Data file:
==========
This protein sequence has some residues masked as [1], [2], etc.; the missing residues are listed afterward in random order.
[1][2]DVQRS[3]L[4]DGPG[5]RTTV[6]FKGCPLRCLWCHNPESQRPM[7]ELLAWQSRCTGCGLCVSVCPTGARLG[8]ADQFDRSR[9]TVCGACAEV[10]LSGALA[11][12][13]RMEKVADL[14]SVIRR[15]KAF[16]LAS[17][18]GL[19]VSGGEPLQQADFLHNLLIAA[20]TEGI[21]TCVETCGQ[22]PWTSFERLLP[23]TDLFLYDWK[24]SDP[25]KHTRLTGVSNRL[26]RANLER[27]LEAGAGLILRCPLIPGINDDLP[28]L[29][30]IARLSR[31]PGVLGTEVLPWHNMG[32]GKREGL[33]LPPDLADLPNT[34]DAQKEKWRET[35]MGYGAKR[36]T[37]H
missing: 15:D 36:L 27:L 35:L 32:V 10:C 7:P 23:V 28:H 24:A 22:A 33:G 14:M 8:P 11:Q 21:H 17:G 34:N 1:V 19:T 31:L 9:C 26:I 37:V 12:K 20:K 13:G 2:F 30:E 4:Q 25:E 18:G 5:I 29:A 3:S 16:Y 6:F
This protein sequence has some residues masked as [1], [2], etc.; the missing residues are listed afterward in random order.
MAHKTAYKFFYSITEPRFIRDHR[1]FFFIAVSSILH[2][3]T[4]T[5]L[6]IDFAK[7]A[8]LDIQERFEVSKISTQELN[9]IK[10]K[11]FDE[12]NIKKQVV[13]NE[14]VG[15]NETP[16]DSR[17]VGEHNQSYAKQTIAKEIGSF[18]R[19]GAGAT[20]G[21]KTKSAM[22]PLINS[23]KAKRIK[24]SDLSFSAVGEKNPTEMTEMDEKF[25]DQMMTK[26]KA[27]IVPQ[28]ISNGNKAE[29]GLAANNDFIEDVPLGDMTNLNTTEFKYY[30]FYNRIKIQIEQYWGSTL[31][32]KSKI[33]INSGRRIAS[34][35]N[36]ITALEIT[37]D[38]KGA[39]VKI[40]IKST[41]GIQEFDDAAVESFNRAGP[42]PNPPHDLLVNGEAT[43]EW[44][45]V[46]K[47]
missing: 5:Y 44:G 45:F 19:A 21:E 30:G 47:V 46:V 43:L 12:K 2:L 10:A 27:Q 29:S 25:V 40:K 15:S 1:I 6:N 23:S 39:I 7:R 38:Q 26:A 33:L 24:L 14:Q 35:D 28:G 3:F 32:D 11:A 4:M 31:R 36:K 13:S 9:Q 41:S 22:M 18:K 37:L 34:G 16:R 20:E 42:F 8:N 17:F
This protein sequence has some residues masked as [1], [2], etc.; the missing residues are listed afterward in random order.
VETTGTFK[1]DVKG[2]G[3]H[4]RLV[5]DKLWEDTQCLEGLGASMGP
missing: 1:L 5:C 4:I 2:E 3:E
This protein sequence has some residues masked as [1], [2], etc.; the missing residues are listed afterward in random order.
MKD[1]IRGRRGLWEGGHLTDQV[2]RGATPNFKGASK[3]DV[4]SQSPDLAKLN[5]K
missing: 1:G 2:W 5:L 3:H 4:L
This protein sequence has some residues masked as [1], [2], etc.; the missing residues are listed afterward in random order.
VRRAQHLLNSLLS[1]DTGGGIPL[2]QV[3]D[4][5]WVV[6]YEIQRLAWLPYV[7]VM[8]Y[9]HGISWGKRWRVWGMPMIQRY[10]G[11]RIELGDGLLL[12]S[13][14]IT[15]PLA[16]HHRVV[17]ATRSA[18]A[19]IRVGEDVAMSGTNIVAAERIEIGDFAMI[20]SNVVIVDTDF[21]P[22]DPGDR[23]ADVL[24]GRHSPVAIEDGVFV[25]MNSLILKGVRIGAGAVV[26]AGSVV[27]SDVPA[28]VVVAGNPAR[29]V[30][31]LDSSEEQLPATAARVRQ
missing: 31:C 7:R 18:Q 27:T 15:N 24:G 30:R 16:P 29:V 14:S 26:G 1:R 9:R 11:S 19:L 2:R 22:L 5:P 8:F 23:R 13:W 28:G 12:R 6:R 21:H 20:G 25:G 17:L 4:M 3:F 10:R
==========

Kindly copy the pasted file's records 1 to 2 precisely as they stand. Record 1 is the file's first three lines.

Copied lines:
This protein sequence has some residues masked as [1], [2], etc.; the missing residues are listed afterward in random order.
[1][2]DVQRS[3]L[4]DGPG[5]RTTV[6]FKGCPLRCLWCHNPESQRPM[7]ELLAWQSRCTGCGLCVSVCPTGARLG[8]ADQFDRSR[9]TVCGACAEV[10]LSGALA[11][12][13]RMEKVADL[14]SVIRR[15]KAF[16]LAS[17][18]GL[19]VSGGEPLQQADFLHNLLIAA[20]TEGI[21]TCVETCGQ[22]PWTSFERLLP[23]TDLFLYDWK[24]SDP[25]KHTRLTGVSNRL[26]RANLER[27]LEAGAGLILRCPLIPGINDDLP[28]L[29][30]IARLSR[31]PGVLGTEVLPWHNMG[32]GKREGL[33]LPPDLADLPNT[34]DAQKEKWRET[35]MGYGAKR[36]T[37]H
missing: 15:D 36:L 27:L 35:L 32:V 10:C 7:P 23:V 28:H 24:A 22:A 33:G 14:M 8:P 11:Q 21:H 17:G 34:N 1:V 19:T 31:L 9:C 26:I 37:V 12:K 20:K 13:G 2:F 30:E 4:Q 25:E 18:G 5:I 29:A 3:S 16:Y 6:F
This protein sequence has some residues masked as [1], [2], etc.; the missing residues are listed afterward in random order.
MAHKTAYKFFYSITEPRFIRDHR[1]FFFIAVSSILH[2][3]T[4]T[5]L[6]IDFAK[7]A[8]LDIQERFEVSKISTQELN[9]IK[10]K[11]FDE[12]NIKKQVV[13]NE[14]VG[15]NETP[16]DSR[17]VGEHNQSYAKQTIAKEIGSF[18]R[19]GAGAT[20]G[21]KTKSAM[22]PLINS[23]KAKRIK[24]SDLSFSAVGEKNPTEMTEMDEKF[25]DQMMTK[26]KA[27]IVPQ[28]ISNGNKAE[29]GLAANNDFIEDVPLGDMTNLNTTEFKYY[30]FYNRIKIQIEQYWGSTL[31][32]KSKI[33]INSGRRIAS[34][35]N[36]ITALEIT[37]D[38]KGA[39]VKI[40]IKST[41]GIQEFDDAAVESFNRAGP[42]PNPPHDLLVNGEAT[43]EW[44][45]V[46]K[47]
missing: 5:Y 44:G 45:F 19:A 21:E 30:G 47:V 46:V 43:L 12:K 2:L 10:A 27:Q 29:S 25:V 40:K 15:S 1:I 6:N 23:S 39:I 7:R 38:Q 26:A 33:L 24:L 14:Q 35:D 28:G 3:F 32:D 11:A 4:M 31:R 36:K 13:S 9:Q 41:S 22:M 18:K 37:L 34:G 16:R 20:E 42:F 8:N 17:F